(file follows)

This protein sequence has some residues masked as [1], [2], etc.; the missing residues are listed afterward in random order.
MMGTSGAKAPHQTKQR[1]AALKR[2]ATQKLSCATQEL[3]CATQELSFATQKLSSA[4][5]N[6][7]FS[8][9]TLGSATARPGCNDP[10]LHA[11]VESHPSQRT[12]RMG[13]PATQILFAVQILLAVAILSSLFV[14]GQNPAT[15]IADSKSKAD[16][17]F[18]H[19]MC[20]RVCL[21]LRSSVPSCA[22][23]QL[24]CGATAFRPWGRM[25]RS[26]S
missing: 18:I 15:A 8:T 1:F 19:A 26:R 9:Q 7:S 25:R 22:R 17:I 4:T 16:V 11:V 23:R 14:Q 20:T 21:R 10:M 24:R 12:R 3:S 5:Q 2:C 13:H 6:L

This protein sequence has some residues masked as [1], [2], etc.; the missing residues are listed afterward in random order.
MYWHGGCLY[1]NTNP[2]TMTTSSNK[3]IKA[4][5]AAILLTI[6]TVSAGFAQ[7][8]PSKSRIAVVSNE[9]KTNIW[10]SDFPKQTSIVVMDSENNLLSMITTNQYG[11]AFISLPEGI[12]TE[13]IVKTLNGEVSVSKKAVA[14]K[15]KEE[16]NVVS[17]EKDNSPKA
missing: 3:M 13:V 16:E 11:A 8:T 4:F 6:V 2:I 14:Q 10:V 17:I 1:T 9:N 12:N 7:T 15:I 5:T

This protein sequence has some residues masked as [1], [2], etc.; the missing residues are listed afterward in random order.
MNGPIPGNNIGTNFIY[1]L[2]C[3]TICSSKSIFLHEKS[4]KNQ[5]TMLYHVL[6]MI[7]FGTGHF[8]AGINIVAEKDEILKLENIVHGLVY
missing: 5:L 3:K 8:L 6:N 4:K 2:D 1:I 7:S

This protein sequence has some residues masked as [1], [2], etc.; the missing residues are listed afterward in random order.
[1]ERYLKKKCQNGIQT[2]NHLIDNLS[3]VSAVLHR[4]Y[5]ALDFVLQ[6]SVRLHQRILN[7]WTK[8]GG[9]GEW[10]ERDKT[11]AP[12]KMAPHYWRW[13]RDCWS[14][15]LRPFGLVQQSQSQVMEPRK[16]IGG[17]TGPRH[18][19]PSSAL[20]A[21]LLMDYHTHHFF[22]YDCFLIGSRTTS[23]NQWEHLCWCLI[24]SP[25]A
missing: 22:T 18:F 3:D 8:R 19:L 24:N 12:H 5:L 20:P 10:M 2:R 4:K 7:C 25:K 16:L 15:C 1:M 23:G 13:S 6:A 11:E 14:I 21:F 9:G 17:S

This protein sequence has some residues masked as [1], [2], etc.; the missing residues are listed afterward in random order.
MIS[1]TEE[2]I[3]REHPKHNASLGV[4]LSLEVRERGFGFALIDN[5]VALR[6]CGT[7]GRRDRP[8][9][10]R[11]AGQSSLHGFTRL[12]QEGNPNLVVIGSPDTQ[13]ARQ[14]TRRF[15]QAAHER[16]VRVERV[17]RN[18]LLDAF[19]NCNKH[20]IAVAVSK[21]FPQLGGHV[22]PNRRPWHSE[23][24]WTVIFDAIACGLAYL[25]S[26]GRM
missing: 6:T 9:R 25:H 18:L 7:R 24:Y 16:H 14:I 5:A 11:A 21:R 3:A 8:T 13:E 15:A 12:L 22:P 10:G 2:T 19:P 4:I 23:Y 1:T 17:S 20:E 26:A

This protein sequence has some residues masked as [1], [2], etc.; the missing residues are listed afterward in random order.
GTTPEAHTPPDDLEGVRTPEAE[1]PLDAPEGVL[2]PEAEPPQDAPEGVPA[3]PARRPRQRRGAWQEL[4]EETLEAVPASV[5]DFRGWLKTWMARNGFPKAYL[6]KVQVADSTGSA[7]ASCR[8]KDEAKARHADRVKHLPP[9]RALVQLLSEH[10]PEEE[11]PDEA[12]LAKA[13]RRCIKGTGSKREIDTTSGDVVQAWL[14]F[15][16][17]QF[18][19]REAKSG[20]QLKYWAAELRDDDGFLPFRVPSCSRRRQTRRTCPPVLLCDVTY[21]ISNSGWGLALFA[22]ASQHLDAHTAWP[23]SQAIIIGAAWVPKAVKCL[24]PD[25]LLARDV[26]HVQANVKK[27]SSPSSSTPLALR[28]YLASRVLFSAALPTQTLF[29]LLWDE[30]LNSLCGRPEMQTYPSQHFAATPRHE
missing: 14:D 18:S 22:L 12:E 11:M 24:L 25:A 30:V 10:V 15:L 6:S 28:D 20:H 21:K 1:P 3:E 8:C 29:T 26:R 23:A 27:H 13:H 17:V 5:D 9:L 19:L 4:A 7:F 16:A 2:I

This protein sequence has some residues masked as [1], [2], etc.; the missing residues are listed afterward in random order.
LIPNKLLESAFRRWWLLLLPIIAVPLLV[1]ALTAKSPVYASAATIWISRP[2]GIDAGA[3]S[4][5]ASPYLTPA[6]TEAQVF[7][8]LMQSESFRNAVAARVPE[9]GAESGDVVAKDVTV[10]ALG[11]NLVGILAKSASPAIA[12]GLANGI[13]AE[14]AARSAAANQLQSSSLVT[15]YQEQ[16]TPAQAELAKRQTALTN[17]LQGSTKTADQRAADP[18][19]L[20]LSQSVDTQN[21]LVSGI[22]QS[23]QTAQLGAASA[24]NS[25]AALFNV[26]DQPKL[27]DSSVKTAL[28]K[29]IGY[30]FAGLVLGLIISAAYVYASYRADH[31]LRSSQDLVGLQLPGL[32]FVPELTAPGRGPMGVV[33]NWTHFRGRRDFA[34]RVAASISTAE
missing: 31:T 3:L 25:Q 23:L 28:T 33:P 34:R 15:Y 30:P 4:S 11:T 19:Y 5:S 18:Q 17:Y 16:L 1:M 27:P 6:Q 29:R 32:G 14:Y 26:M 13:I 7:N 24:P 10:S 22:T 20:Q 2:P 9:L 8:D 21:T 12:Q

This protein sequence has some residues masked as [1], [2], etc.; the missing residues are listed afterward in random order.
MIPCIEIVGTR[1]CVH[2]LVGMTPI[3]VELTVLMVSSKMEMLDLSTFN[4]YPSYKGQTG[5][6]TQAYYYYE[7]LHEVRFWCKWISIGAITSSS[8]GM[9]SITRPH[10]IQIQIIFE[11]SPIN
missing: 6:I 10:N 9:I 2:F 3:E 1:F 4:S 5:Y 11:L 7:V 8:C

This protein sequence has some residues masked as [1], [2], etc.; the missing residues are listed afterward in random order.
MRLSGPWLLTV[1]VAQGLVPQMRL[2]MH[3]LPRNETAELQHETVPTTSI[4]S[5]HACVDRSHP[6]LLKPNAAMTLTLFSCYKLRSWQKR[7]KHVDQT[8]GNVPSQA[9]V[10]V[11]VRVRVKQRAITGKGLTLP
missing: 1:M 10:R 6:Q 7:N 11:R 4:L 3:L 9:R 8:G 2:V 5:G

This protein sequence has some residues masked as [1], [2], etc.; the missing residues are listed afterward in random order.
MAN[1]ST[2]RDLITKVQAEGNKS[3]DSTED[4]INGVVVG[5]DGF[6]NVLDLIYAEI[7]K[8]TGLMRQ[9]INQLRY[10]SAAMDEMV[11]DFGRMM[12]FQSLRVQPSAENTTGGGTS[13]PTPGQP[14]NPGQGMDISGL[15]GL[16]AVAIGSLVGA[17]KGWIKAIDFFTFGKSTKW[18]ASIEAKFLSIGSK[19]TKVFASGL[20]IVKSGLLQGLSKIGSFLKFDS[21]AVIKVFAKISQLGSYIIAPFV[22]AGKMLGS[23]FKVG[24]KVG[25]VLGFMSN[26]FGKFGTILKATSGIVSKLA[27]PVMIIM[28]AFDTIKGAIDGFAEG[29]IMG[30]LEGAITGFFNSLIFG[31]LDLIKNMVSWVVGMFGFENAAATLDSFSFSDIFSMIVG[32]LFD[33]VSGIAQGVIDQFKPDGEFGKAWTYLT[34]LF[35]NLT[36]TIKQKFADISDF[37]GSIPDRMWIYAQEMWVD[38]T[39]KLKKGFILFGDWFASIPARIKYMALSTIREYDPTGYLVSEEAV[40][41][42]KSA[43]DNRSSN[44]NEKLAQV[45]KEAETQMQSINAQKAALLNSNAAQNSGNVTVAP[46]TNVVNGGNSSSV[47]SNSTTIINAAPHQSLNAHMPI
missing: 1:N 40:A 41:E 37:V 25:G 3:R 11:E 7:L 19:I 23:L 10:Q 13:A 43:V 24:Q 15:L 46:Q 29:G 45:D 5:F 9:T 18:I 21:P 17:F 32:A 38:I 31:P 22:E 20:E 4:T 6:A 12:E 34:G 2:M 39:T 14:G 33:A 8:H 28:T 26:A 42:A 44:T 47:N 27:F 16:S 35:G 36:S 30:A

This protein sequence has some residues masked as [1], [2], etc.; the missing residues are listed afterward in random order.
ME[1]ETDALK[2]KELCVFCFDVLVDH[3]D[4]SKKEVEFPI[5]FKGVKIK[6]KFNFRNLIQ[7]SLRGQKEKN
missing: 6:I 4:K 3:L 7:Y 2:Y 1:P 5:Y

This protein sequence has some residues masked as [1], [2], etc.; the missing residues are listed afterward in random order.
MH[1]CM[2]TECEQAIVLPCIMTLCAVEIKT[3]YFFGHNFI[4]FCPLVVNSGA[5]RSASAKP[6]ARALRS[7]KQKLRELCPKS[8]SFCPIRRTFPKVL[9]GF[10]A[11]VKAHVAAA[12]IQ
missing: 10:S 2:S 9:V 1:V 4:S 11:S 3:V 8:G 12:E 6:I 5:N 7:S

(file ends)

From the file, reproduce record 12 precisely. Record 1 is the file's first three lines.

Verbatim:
This protein sequence has some residues masked as [1], [2], etc.; the missing residues are listed afterward in random order.
MH[1]CM[2]TECEQAIVLPCIMTLCAVEIKT[3]YFFGHNFI[4]FCPLVVNSGA[5]RSASAKP[6]ARALRS[7]KQKLRELCPKS[8]SFCPIRRTFPKVL[9]GF[10]A[11]VKAHVAAA[12]IQ
missing: 10:S 2:S 9:V 1:V 4:S 11:S 3:V 8:G 12:E 6:I 5:N 7:S